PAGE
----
In print shop many years ago, our school’s newspapers and yearbooks were composed in raised type. Headlines were hand-set from individual characters—some carved in wood, others cast by a type foundry. Lines of text called “slugs” were formed from molten metal (an amalgam of lead, antimony and tin) on a Linotype machine. We protected our skin and clothes from metal splashes by wearing sturdy printer’s aprons or leather chaps.
Raised type was read upside-down and backwards. If errors were found, the slugs were reset. Discarded slugs went into what we called the hell pot, to be melted and recycled. This was long before the establishment of OSHA health regulations for employees (and presumably students) regarding exposure to fumes from hell pots.
A font is a set of a particular type design and size. Foundry-cast type fonts were housed in wooden drawers divided into compartments holding individual letters, numbers, and symbols. There weren’t always enough characters to go around, so designing with type was difficult. If too many typefaces were used, the layout resembled a kidnapper’s letter.
Today, one can download thousands of digital type fonts for free or for fee. If cast in metal, the fonts presently taking up a few gigabytes in a computer would fill a high school gymnasium to the rafters and spill out to cover the football field.
With all the typefaces now available to us, I’ve often wondered why so many self-published books are set in Times Roman, the default font in many computer programs. The Times family is designed for narrow newspaper columns, and isn’t pleasing to the eye when used for book text. And please, never set your text in sans-serif type. The serifs (those little “feet” on the characters) help guide the eye across the page. Choose a Garamond or Bookman or another easy-to-read face. However, it’s okay to set headings in a sans-serif such as Helvetica or Myriad, to contrast with your body copy. And for occasional special emphasis it’s okay to use a clean script or decorative face. One or the other, not both.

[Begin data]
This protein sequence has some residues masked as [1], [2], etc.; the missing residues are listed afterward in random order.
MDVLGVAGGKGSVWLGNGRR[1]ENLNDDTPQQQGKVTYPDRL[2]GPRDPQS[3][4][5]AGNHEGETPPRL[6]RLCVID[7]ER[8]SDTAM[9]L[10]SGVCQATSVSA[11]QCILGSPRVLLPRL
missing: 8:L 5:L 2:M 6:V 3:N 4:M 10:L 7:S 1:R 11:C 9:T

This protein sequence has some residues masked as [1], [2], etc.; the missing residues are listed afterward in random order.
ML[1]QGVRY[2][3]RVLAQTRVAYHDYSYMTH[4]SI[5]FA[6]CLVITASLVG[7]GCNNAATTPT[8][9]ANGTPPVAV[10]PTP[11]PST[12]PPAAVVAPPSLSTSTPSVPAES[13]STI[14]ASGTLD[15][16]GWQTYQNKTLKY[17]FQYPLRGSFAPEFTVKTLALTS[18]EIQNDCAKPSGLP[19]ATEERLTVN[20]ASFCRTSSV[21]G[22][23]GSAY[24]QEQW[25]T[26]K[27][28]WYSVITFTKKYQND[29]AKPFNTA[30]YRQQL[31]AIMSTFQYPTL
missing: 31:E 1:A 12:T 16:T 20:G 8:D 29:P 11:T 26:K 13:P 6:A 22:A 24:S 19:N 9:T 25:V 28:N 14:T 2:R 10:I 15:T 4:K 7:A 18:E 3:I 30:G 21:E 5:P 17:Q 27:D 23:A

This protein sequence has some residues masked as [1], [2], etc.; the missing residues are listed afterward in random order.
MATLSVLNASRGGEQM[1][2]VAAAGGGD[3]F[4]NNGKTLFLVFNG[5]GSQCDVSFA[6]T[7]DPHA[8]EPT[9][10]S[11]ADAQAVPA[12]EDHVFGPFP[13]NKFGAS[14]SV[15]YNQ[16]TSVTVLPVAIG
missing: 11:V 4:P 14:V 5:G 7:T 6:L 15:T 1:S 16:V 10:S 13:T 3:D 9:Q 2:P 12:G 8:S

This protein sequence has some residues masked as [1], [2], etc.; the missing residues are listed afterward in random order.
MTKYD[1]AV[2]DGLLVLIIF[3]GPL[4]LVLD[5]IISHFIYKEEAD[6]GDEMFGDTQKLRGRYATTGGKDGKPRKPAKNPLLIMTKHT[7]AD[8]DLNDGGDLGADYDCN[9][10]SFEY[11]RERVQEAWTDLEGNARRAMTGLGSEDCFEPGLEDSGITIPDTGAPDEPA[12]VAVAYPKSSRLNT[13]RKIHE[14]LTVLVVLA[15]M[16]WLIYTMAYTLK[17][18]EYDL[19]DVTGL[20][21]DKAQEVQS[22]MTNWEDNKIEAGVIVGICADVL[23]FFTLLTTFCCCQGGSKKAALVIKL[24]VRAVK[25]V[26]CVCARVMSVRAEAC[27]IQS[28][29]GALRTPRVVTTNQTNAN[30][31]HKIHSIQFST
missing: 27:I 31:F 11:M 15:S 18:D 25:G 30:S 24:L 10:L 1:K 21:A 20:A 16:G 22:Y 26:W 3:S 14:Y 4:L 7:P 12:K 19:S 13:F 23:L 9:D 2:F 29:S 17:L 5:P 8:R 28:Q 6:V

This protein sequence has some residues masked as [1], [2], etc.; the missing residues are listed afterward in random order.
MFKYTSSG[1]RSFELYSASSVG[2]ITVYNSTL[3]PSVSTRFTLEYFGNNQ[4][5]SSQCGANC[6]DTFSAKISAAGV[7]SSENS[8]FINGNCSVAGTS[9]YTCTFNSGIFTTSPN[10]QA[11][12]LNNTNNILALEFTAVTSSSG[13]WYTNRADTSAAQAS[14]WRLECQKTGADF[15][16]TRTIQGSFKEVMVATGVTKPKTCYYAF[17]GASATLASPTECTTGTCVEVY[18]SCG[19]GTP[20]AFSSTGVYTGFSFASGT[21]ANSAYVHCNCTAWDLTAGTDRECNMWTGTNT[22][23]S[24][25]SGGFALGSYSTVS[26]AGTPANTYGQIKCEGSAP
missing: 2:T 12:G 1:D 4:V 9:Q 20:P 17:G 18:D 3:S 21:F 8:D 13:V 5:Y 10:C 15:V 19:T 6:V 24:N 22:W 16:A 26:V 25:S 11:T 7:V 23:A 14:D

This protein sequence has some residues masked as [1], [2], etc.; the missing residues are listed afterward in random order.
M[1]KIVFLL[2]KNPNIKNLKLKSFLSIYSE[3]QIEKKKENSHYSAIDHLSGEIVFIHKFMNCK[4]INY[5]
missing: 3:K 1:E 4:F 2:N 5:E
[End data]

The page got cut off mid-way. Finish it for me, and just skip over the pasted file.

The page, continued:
So—set text in a serif face, headings in a sans-serif face, and for emphasis use either a decorative or script face. Combining more faces than this will result in a kidnapper’s letter.
For ebooks, we’re limited to the type styles and sizes Amazon and other publishers allow. It makes no difference what style your original copy is set in; when the file is converted to MOBI or EPUB the sizes and styles will be reset. And no, you can’t have sans-serif fonts for headings, unless you convert them to JPEGs and drop them in place—a time-consuming job and difficult to align correctly. But with a little trial-and-error, you’ll be able to determine how the final typesetting will look, and make type size changes accordingly.
One other thing: Don’t make your columns too wide. Our eyes have a difficult time tracking wide columns of text and scanning their way back to the beginning of the next line. If the trim size of your book is under 6 x 9, and you’ve allowed from three-quarters to one inch of margin, you’ll have a column from four to four and one-half inches wide. That will work well. But if your trim size is larger, say 8.5 x 11, set your type in two columns with about a quarter inch between them. Your book will appear more professional, and the eyes of your readers will thank you.
Here’s a link you may find interesting: http://www.belltype.com/AboutType.html
Here’s an example of awkward text management. The book’s trim size is 8.5 x 11, with columns 38.5 picas wide by 9 inches deep, typeset in 10 point Myriad demibold, accompanied by technical graphs and other images scattered throughout. The content seems difficult enough to comprehend without having to deal with typography issues. Note how double spacing following the periods creates gaps in the text justification.